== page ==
It doesn't have to be linear to be useful. It simply has to be able to sort a set of choices into order -- like movie reviews. Nobody thinks a four star movie is "twice as good" as a two star movie, but people generally find the rank ordering of movies by stars useful provided they don't read to much into the rating. In fact the ordering needn't be unique; there can be other equally useful metrics which order the choices in a slightly different way. *Over certain domains of values* minor differences in orderings may not matter very much, especially as your understanding of your future requirements is always somewhat fuzzy (e.g. the future cost of bandwidth or computing power).
The problem with any metric occurs outside those domains; some parameters may have discontinuities in their marginal utility. A parameter's value may be good enough and further improvements yield no benefit; or the parmater's value may be poor enough to disqualify a choice altogether. In such cases such a metric based on continuous functions will objectively misorder choices.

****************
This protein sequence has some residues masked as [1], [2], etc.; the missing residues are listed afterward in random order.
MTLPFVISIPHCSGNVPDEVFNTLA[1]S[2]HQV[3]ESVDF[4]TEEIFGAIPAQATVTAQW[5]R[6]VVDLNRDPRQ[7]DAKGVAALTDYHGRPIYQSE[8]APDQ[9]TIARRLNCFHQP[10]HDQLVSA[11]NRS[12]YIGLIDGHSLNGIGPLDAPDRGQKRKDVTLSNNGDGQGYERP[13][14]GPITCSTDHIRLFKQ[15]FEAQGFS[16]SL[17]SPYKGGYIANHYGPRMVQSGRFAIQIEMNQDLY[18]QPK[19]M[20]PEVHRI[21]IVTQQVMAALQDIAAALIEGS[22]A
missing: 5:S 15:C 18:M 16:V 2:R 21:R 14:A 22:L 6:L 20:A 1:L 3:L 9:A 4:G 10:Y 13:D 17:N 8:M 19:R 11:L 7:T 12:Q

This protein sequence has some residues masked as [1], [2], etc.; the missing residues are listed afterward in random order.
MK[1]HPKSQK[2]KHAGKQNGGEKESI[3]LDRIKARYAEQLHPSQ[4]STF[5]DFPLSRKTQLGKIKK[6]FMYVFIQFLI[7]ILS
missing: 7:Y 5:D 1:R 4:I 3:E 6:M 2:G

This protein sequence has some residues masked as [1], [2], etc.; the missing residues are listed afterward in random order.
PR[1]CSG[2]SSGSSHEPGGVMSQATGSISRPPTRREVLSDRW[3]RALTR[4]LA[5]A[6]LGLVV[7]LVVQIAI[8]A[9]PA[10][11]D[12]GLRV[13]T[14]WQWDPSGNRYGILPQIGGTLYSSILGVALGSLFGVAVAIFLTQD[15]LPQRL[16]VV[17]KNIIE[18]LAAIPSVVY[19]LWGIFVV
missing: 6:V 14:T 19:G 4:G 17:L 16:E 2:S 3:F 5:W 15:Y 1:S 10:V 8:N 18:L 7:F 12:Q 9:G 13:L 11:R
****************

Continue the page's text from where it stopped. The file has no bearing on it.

For example Suppose A is fast enough but has poor compression ratios; B is not quite fast enough but has excellent compression ratios. There's really only one viable choice: A; but the metric may order the choices B,A.
On the other hand suppose A has better compression ratios than B; B is faster than A, but A is already so fast that it makes no practical difference. The rational ordering of choices is A,B but the metric might order them B,A.
This kind of thing is always a problem with boiling choices down to a single composite number. You have to understand what goes into that number and how those things relate to your needs. You have to avoid making your decisions on one number alone. But some people *will* fasten on a single number because it makes the job of choosing seem easier than it does. Just don't be one of those people.